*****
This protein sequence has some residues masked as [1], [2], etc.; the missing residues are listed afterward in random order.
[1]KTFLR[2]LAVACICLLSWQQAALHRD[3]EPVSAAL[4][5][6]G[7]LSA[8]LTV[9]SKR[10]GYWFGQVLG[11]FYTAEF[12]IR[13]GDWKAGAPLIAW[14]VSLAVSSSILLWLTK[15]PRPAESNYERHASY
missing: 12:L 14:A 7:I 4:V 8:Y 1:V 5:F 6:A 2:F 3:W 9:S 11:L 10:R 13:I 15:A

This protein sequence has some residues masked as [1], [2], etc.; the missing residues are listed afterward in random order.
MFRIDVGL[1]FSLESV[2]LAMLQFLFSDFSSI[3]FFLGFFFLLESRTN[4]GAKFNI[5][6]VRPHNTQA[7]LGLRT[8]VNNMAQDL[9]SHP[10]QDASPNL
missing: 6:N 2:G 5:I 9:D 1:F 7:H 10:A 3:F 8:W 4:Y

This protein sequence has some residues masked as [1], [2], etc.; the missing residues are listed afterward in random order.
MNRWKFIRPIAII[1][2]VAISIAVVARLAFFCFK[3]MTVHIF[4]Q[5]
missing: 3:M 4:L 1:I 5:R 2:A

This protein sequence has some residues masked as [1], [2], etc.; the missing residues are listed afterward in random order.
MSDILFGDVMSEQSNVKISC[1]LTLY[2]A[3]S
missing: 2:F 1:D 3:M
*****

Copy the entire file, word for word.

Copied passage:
This protein sequence has some residues masked as [1], [2], etc.; the missing residues are listed afterward in random order.
[1]KTFLR[2]LAVACICLLSWQQAALHRD[3]EPVSAAL[4][5][6]G[7]LSA[8]LTV[9]SKR[10]GYWFGQVLG[11]FYTAEF[12]IR[13]GDWKAGAPLIAW[14]VSLAVSSSILLWLTK[15]PRPAESNYERHASY
missing: 12:L 14:A 7:I 4:V 8:Y 1:V 5:F 6:A 2:F 3:W 9:S 11:L 10:R 13:I 15:A

This protein sequence has some residues masked as [1], [2], etc.; the missing residues are listed afterward in random order.
MFRIDVGL[1]FSLESV[2]LAMLQFLFSDFSSI[3]FFLGFFFLLESRTN[4]GAKFNI[5][6]VRPHNTQA[7]LGLRT[8]VNNMAQDL[9]SHP[10]QDASPNL
missing: 6:N 2:G 5:I 9:D 1:F 7:H 10:A 3:F 8:W 4:Y

This protein sequence has some residues masked as [1], [2], etc.; the missing residues are listed afterward in random order.
MNRWKFIRPIAII[1][2]VAISIAVVARLAFFCFK[3]MTVHIF[4]Q[5]
missing: 3:M 4:L 1:I 5:R 2:A

This protein sequence has some residues masked as [1], [2], etc.; the missing residues are listed afterward in random order.
MSDILFGDVMSEQSNVKISC[1]LTLY[2]A[3]S
missing: 2:F 1:D 3:M